Delphi Financial Group, Inc. is a holding company whose subsidiaries provide non-medical insurance products and services. Formed in 1987, the company issued Class A common stock held an IPO in 1990. The Company's sells its products throughout the United States and reports results from two segments: group employee benefit products and asset accumulation products.
The group benefits segment (88% of 2006 operating income) manages all aspects of employee absence to enhance client productivity and provides the related insurance coverage: long-term and short-term disability (41% of 2006 premium income), excess and primary workers' compensation (23%), group life (28%), travel accident and dental (4%). The Company markets its group products to employer-employee groups and associations, ranging from 2 to 5,000 individuals, in a variety of industries. The Company markets its employee benefit products on an unbundled basis and as part of an Integrated Employee Benefit program, combining employee benefit insurance coverage and absence management services.
The asset accumulation segment (12% of 2006 operating income) primarily sells fixed annuities to individuals planning for retirement.
Delphi operates through three subsidiaries:
Reliance Standard Life Insurance Company provides group insurance coverage (see Group benefits Segment above) to small to medium-sized employers (50-100 employees). Founded in 1907, Reliance also sells fixed annuities through a wholesale distribution.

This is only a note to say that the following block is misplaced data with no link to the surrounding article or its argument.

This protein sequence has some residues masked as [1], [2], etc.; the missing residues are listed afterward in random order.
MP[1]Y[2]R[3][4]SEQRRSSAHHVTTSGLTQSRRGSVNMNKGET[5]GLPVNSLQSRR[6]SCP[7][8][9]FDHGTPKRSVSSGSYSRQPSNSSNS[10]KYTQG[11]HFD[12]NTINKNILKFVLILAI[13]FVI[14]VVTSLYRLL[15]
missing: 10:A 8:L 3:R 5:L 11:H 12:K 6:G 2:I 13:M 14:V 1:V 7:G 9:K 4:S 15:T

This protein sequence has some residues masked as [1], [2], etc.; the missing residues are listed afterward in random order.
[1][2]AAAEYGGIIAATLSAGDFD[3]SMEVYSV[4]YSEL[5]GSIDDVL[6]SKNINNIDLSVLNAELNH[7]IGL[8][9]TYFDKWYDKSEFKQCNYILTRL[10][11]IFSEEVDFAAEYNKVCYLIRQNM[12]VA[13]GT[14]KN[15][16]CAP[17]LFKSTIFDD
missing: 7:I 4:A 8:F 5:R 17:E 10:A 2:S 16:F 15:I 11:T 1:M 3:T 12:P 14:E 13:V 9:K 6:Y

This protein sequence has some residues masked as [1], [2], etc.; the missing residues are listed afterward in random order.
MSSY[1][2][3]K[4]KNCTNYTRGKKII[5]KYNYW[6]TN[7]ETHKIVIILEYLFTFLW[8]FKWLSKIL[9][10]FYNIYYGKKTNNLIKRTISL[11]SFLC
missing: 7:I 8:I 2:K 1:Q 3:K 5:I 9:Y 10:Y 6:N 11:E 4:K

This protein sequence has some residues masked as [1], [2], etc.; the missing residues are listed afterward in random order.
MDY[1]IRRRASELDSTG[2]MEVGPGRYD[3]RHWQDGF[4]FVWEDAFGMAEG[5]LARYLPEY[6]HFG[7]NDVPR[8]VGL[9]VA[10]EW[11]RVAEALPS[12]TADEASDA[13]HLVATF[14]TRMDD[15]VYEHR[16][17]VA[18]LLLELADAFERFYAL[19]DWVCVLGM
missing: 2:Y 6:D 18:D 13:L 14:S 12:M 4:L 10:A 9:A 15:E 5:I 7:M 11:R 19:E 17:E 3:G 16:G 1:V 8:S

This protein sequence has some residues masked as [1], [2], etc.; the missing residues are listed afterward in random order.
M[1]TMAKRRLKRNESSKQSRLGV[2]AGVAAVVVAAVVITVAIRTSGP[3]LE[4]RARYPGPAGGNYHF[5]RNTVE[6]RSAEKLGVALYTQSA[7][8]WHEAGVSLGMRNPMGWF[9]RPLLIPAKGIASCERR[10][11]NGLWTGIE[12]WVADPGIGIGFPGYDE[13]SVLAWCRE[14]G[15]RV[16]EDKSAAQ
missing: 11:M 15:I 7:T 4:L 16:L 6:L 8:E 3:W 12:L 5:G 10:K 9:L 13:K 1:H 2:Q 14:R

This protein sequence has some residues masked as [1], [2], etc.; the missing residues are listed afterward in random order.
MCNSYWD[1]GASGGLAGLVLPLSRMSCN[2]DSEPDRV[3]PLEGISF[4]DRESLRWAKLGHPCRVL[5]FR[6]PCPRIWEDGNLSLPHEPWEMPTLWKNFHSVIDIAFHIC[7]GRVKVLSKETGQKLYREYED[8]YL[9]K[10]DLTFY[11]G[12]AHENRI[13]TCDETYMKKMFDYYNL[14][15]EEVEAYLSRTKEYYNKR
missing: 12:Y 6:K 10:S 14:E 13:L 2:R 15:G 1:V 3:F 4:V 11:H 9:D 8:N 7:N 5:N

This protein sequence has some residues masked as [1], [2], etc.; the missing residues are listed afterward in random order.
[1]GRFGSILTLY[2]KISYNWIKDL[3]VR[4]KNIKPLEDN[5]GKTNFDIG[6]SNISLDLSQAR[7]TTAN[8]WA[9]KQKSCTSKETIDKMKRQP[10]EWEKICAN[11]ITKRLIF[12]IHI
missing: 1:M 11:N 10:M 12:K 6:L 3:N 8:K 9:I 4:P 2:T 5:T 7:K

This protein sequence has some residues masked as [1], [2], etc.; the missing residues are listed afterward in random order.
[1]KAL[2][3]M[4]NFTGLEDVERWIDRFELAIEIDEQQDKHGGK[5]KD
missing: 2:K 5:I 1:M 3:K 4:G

Safety National Casualty Corporation provides excess workers' compensation insurance to the self-insured market. Founded in 1942 and located in St. Louis, Missouri, SNCC is one of the oldest continuous writers of excess workers' compensation insurance in the United States.
Matrix Absence Management, Inc., founded in 1987, provides integrated disability and absence management services to the employee benefits market across the United States. Headquartered in San Jose, California, Matrix was acquired by the Company in June 1998.
What is excess workers' compensation?
Excess workers' compensation insurance products provide coverage to employers and groups who self-insure their workers' compensation risks. The coverage applies to losses in excess of the applicable self-insured retentions ("SIR" or deductibles) of employers and groups, whose workers' compensation claims are generally handled by third-party administrators.
Delphi targets less price sensitive portion of market with lower severity claims
Delphi markets primarily to mid-sized companies and other employers, particularly small municipalities, hospitals and schools. The company believes that these employers are less prone to catastrophic workers' compensation exposures and less price sensitive than larger account business. Because excess workers' compensation claim payments do not begin until after the self-insured's total loss payments equal the SIR or deductible, the period from when the claim is incurred to the time the company's claim payments begin averages 15 years. At that point, the payments are primarily for wage replacement, similar to the benefit provided under long-term disability coverage, and any medical payments tend to be stable and predictable. The company also sells large deductible workers' compensation insurance, which provides coverage similar to excess workers' compensation insurance, and a complementary product, workers' compensation self-insurance bonds.